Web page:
This issue "New Year Day 2014" 12-30-201

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Hi Everyone!
Hoping you all have a wonderful and safe New Year's Eve. Happy New Year!

Recipes follow these tips from Chef's Catalog...
The New Year is a time for new beginnings, a clean slate, celebrating the old and welcoming in the new. And what better way to celebrate than with some food and a few drinks? Nothing brings people together like a delicious dish. But this particular holiday calls for meals that bring luck, health and prosperity to the upcoming year. And not all foods are created equal when it comes to ringing in the New Year. Every culture has a different dish they consume for New Year's, but they all share similarities, like hoping for happiness and prosperity in the future.


Cabbage, kale, chard and collards are all cooked on New Year's because of their vibrant green hue. They resemble money, therefore symbolizing good fortune in the coming year. It's believed that the more you eat, the healthier and prosperous you will be. These greens are enjoyed in a variety of ways across the globe. The Danish like to sprinkle stewed kale with cinnamon and sugar, while the Germans enjoy sour cabbage, otherwise known as sauerkraut.

Round fruits

Resembling money or coins, for their round shape, are fruits like oranges and clementines. In the U.S., people eat these by the slice, but how many slices they eat is the important part. Americans snack on 12 slices, which represent the number of months in a year. Other countries, like the Philippines, eat 13 slices because the number is said to be lucky.


In the Southern United States, cornbread can be found on the plates of many on New Year's. Its warm yellow shade represents the color of gold. Some even add kernels of corn to their bread to symbolize gold nuggets for even more prosperity in the coming year.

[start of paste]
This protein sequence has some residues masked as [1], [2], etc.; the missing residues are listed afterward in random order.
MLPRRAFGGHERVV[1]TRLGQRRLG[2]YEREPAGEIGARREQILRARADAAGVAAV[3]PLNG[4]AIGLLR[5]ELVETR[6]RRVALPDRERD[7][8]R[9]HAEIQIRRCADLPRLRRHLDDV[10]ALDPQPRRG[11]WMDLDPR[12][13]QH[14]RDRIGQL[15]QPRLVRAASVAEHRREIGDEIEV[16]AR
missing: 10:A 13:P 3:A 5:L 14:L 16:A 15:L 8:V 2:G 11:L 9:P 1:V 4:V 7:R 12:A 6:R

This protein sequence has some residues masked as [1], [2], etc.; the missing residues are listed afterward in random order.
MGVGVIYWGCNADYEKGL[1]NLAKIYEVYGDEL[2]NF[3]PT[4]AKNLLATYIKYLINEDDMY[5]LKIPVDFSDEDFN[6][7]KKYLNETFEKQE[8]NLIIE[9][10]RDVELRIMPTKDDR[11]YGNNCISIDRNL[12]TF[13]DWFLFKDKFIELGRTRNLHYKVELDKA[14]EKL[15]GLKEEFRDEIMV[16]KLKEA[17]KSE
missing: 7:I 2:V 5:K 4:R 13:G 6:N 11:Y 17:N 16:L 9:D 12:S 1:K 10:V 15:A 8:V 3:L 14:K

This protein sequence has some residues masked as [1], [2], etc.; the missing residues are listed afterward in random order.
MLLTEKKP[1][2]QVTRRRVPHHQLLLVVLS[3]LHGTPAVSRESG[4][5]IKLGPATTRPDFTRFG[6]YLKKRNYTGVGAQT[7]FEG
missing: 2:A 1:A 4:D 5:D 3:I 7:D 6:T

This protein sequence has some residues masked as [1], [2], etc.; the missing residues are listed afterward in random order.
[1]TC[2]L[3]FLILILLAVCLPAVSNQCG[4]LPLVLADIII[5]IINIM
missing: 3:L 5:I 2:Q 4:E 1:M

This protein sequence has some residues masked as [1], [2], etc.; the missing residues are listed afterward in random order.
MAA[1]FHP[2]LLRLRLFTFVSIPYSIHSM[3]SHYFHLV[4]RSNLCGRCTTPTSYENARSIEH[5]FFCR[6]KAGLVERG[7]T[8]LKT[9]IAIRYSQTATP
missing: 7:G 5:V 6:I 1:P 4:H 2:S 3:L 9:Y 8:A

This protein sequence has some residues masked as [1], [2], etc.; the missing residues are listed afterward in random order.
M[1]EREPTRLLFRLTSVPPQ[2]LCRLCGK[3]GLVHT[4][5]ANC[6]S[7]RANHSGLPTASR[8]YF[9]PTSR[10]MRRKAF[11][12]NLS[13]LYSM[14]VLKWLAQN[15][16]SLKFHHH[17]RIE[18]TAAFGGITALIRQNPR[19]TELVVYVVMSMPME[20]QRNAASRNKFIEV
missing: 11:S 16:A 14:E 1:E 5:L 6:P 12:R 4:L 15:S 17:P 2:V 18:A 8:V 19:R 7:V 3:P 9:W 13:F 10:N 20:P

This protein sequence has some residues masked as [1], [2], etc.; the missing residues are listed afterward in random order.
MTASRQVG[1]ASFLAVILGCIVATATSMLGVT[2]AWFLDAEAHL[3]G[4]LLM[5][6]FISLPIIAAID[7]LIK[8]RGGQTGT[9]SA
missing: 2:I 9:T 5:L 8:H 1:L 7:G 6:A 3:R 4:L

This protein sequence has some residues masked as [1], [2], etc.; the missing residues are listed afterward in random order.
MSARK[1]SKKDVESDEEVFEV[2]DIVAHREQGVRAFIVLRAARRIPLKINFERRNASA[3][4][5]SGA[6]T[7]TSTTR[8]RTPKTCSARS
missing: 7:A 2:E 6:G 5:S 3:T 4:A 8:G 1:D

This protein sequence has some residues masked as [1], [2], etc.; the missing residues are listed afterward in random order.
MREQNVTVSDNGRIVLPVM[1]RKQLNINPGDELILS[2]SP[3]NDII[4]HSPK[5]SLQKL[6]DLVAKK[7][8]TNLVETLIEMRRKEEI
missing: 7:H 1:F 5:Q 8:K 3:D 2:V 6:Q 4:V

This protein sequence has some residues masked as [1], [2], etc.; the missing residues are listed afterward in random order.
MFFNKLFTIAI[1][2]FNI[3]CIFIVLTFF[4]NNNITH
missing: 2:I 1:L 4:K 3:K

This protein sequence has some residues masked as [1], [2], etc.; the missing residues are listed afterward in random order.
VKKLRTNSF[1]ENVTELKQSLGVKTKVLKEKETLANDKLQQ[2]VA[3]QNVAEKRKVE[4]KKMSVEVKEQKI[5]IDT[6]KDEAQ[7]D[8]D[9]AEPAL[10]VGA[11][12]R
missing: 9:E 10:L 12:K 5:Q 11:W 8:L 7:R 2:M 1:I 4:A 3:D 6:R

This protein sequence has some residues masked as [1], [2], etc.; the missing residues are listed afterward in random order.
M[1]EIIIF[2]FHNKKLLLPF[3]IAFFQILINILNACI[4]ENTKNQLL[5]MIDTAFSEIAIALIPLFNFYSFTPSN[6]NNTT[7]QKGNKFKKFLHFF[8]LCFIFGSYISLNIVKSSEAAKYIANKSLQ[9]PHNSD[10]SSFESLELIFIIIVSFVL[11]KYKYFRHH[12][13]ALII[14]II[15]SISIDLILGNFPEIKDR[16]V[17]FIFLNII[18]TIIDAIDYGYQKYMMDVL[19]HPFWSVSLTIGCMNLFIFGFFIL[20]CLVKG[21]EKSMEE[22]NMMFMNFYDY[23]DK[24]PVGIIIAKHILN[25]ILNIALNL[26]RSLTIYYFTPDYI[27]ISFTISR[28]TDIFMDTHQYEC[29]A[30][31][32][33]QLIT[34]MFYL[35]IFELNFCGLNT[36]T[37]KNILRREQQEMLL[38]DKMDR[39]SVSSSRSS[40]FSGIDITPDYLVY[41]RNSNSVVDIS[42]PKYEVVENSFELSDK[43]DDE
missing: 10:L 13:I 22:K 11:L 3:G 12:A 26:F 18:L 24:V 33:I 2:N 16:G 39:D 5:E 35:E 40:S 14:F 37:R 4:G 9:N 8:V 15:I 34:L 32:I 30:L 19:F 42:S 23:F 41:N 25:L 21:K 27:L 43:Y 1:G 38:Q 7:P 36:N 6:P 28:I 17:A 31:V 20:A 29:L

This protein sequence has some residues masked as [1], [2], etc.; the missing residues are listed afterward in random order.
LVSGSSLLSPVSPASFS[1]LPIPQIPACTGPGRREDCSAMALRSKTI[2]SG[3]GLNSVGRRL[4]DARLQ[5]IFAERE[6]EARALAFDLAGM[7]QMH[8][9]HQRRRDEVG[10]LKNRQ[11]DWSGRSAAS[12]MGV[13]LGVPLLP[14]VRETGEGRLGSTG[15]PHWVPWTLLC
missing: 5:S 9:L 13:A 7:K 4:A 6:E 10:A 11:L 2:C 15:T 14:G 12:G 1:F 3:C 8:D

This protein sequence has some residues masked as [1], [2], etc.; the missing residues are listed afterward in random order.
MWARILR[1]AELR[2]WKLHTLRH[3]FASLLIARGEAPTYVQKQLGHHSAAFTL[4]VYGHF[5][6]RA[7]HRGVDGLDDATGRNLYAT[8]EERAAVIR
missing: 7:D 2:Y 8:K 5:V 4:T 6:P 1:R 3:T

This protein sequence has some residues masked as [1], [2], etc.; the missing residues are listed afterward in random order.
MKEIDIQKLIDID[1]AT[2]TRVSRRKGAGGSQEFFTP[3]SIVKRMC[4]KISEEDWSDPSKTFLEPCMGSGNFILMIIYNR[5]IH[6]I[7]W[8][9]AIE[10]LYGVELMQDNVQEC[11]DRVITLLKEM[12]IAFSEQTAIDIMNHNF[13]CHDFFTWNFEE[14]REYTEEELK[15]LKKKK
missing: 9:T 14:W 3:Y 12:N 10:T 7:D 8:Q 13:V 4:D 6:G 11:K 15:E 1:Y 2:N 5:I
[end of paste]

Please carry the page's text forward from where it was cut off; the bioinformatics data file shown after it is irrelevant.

It may not be found on a plate, but every year, people pour a glass of Champagne and toast to a wonderful year as well as a prosperous future. Champagne, otherwise known as sparkling wine, is loved for its bubbly nature. It was first made from grapes in the region of Champagne, France. Hugh Capet, King of France in 989, drank the bubbly at his coronation banquets, which intrigued monarchs. Champagne was also the drink of choice for King Louis XIV.

Tips for serving Champagne:

  • Serve Champagne chilled, between 39 and 48 degrees Fahrenheit. You can store the beverage in a wine refrigerator or fill a wine bucket with water and ice and give the bottle about 30 minutes to chill to perfection.
  • Always leave the bottle corked until you're ready to serve.
  • Serve in long-stemmed flutes, which helps the flow of bubbles and even makes the aroma of the beverage stronger.
  • Never chill the flutes - leave them at room temperature.

For more New Year Traditions, visit CHEFS Mix.

1. 5 Ingredient Cheesecake Cupcakes
2. All American Snack
3. Apple Sparkler
4. Bourbon Ham
5. Confetti Upside Down Cake
6. Cranberry Champagne Sparkle
7. Crescent Bacon-Cheese Tartlets
8. Hot Buttered Cider
9. Pork with Cherry and Wild Rice Stuffing
10. Southern Black-Eyed Peas
11. Tilapia in the Crockpot with Garlic Cheese Sauce
1. 5 Ingredient Cheesecake Cupcakes